Optical tweezers have become one of the primary weapons in the arsenal of biophysicists, and have revolutionized the new field of single-molecule biophysics. Today's techniques allow high-resolution experiments on biological macromolecules that were mere pipe dreams only a decade ago.

Commentary | | Nature Photonics

Using projected light patterns to form virtual electrodes on a photosensitive substrate, optoelectronic tweezers are able to grab and move micro- and nanoscale objects at will, facilitating applications far beyond biology and colloidal science.

Commentary | | Nature Photonics

Heating due to optical losses in metal nanoparticles, which is usually an unwanted side effect, is harnessed to realize low-power opto-thermoelectric nanotweezers.

Article | | Nature Photonics

Chirped Pulse Amplification Research

Based on a passively phase-locked superposition of a dispersive wave and a soliton from two branches of a femtosecond Er-doped fibre laser, researchers demonstrate that single cycles of light can be achieved using existing fibre technology and standard free-space components. The pulses have a pulse duration of 4.3 fs, close to the shortest possible value for a data bit of information transmitted in the near-infrared.

Letter | | Nature Photonics

Short laser pulses of femtosecond time scales are in high demand in order to explore the fast electron dynamics in light-matter interactions. Here, the authors demonstrated the compression of free electron laser pulses in the extreme ultraviolet range by using a chirped pulse amplification technique.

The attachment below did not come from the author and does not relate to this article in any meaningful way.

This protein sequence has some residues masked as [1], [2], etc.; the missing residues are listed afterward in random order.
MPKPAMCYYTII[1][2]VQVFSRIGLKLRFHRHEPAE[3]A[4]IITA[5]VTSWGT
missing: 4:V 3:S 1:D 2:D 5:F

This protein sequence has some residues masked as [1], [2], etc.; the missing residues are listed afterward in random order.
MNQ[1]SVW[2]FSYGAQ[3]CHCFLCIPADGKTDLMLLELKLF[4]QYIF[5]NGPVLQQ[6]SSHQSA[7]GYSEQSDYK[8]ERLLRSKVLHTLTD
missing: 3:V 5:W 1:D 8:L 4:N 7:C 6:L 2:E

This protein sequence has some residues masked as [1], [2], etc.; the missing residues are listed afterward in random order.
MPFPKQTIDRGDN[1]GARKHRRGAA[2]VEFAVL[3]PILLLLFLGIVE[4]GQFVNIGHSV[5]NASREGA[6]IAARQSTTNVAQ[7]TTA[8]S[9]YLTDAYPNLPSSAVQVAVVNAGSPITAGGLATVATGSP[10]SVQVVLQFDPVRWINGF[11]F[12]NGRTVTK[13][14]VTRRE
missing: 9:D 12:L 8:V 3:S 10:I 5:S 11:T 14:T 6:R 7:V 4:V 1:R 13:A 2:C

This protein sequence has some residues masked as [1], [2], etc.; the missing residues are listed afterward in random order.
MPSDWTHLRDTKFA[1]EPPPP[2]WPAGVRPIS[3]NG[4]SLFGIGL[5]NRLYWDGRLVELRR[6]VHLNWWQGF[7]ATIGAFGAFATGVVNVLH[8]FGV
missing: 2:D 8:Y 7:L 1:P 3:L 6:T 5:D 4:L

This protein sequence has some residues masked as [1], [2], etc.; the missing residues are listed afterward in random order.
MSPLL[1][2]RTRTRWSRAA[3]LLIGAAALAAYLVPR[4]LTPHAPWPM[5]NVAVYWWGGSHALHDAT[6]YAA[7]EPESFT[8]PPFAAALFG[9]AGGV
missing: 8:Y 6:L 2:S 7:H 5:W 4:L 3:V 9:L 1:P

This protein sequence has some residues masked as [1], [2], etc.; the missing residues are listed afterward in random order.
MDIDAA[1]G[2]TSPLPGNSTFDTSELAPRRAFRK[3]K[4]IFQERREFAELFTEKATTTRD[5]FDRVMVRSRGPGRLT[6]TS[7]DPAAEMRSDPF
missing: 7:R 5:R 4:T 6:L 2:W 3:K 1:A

Article | Open Access | | Nature Communications

Spatially coherent 11.45 nm radiation is produced by outcoupling the harmonics of cavity-enhanced nonlinearly compressed pulses from a Yb-based laser through a pierced cavity mirror. This technique may lead to high-photon-flux ultrashort-pulse extreme-ultraviolet sources for use in a wide range of applications.

Letter | | Nature Photonics

Recently, there has been significant progress on the application of laser-generated proton beams in material science. Here the authors demonstrate the benefit of employing such beams in stress testing different materials by examining their mechanical, optical, electrical, and morphological properties.

Article | Open Access | | Nature Communications

Chirped Pulse Amplification Discussion

Ultrafast fibre lasers are an important optical system with industrial, medical and purely scientific applications. Essential components and the operation regimes of ultrafast fibre laser systems are reviewed, as are their use in various applications.

Review Article | | Nature Photonics

Could massive arrays of thousands of fibre lasers be the driving force behind next-generation particle accelerators? The International Coherent Amplification Network project believes so and is currently performing a feasibility study.

Commentary | | Nature Photonics

Increasing the power of ultra-high-intensity lasers requires crystal amplifiers and metre-scale optical compression gratings that are ever more difficult to build. Simulations suggest that Raman amplification in a plasma could permit the generation of laser intensities many orders of magnitude higher than currently possible.

News & Views | | Nature Physics

The Extreme Light Infrastructure (ELI) project is dedicated to the investigation of light–matter interactions at high laser intensities and on short timescales.

Editorial | | Nature Materials